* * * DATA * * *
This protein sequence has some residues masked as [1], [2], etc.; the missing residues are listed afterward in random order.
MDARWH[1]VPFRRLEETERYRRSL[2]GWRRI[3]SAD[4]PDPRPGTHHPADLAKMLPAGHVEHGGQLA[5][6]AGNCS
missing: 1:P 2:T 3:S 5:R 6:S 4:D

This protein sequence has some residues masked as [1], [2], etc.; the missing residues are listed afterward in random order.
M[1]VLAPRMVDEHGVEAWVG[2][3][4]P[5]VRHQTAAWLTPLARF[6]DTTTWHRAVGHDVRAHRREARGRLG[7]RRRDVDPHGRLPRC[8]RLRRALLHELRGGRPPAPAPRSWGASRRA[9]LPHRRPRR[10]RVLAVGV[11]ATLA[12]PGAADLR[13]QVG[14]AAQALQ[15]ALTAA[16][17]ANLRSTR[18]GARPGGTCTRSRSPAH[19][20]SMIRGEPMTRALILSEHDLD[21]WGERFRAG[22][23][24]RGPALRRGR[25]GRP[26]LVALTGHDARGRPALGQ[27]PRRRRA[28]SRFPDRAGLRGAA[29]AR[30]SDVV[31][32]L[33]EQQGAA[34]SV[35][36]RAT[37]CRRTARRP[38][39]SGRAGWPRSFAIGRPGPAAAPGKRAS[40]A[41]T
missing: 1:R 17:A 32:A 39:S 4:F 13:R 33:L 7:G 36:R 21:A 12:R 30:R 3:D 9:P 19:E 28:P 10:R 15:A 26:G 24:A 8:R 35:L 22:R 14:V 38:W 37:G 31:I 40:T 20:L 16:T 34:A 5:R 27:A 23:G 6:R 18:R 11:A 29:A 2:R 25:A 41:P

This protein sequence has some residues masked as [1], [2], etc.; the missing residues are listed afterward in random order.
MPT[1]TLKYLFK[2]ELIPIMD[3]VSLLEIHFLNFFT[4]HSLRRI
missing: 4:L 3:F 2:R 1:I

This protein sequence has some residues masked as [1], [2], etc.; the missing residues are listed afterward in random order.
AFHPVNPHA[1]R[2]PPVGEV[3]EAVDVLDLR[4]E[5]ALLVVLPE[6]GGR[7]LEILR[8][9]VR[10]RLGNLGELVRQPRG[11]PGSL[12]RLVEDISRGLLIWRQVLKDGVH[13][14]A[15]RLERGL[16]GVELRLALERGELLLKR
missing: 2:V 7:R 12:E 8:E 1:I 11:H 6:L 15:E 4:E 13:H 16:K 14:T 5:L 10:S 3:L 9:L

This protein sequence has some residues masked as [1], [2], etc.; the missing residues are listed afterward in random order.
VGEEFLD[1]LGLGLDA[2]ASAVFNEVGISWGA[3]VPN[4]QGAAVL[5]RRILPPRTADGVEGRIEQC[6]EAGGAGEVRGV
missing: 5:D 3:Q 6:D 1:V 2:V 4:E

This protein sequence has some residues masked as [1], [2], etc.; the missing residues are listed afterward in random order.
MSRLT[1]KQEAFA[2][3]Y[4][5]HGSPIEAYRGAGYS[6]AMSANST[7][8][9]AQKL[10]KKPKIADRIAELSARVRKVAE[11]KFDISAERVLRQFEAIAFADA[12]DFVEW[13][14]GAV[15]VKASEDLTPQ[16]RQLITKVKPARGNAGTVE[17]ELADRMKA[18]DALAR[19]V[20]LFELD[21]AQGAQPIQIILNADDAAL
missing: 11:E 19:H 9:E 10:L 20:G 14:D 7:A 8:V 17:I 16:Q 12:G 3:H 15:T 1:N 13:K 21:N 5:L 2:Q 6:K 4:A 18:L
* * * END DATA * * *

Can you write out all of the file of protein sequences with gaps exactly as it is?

This protein sequence has some residues masked as [1], [2], etc.; the missing residues are listed afterward in random order.
MDARWH[1]VPFRRLEETERYRRSL[2]GWRRI[3]SAD[4]PDPRPGTHHPADLAKMLPAGHVEHGGQLA[5][6]AGNCS
missing: 1:P 2:T 3:S 5:R 6:S 4:D

This protein sequence has some residues masked as [1], [2], etc.; the missing residues are listed afterward in random order.
M[1]VLAPRMVDEHGVEAWVG[2][3][4]P[5]VRHQTAAWLTPLARF[6]DTTTWHRAVGHDVRAHRREARGRLG[7]RRRDVDPHGRLPRC[8]RLRRALLHELRGGRPPAPAPRSWGASRRA[9]LPHRRPRR[10]RVLAVGV[11]ATLA[12]PGAADLR[13]QVG[14]AAQALQ[15]ALTAA[16][17]ANLRSTR[18]GARPGGTCTRSRSPAH[19][20]SMIRGEPMTRALILSEHDLD[21]WGERFRAG[22][23][24]RGPALRRGR[25]GRP[26]LVALTGHDARGRPALGQ[27]PRRRRA[28]SRFPDRAGLRGAA[29]AR[30]SDVV[31][32]L[33]EQQGAA[34]SV[35][36]RAT[37]CRRTARRP[38][39]SGRAGWPRSFAIGRPGPAAAPGKRAS[40]A[41]T
missing: 1:R 17:A 32:A 39:S 4:F 13:R 33:L 7:G 36:R 21:A 12:R 30:R 3:D 9:P 19:E 28:P 10:R 15:A 26:G 24:A 8:R 35:L 22:R 14:V 38:W 37:G 31:I 40:T 20:L 16:T 34:A 5:R 27:A 23:G 6:R 18:R 11:A 29:A 2:R 25:A 41:P

This protein sequence has some residues masked as [1], [2], etc.; the missing residues are listed afterward in random order.
MPT[1]TLKYLFK[2]ELIPIMD[3]VSLLEIHFLNFFT[4]HSLRRI
missing: 4:L 3:F 2:R 1:I

This protein sequence has some residues masked as [1], [2], etc.; the missing residues are listed afterward in random order.
AFHPVNPHA[1]R[2]PPVGEV[3]EAVDVLDLR[4]E[5]ALLVVLPE[6]GGR[7]LEILR[8][9]VR[10]RLGNLGELVRQPRG[11]PGSL[12]RLVEDISRGLLIWRQVLKDGVH[13][14]A[15]RLERGL[16]GVELRLALERGELLLKR
missing: 2:V 7:R 12:E 8:E 1:I 11:H 6:L 15:E 4:E 13:H 16:K 14:T 5:L 10:S 3:L 9:L

This protein sequence has some residues masked as [1], [2], etc.; the missing residues are listed afterward in random order.
VGEEFLD[1]LGLGLDA[2]ASAVFNEVGISWGA[3]VPN[4]QGAAVL[5]RRILPPRTADGVEGRIEQC[6]EAGGAGEVRGV
missing: 5:D 3:Q 6:D 1:V 2:V 4:E

This protein sequence has some residues masked as [1], [2], etc.; the missing residues are listed afterward in random order.
MSRLT[1]KQEAFA[2][3]Y[4][5]HGSPIEAYRGAGYS[6]AMSANST[7][8][9]AQKL[10]KKPKIADRIAELSARVRKVAE[11]KFDISAERVLRQFEAIAFADA[12]DFVEW[13][14]GAV[15]VKASEDLTPQ[16]RQLITKVKPARGNAGTVE[17]ELADRMKA[18]DALAR[19]V[20]LFELD[21]AQGAQPIQIILNADDAAL
missing: 11:E 19:H 9:E 10:L 20:G 14:D 7:A 8:V 17:I 16:Q 12:G 3:H 15:T 1:N 13:K 21:N 5:L 2:Q 6:K 4:A 18:L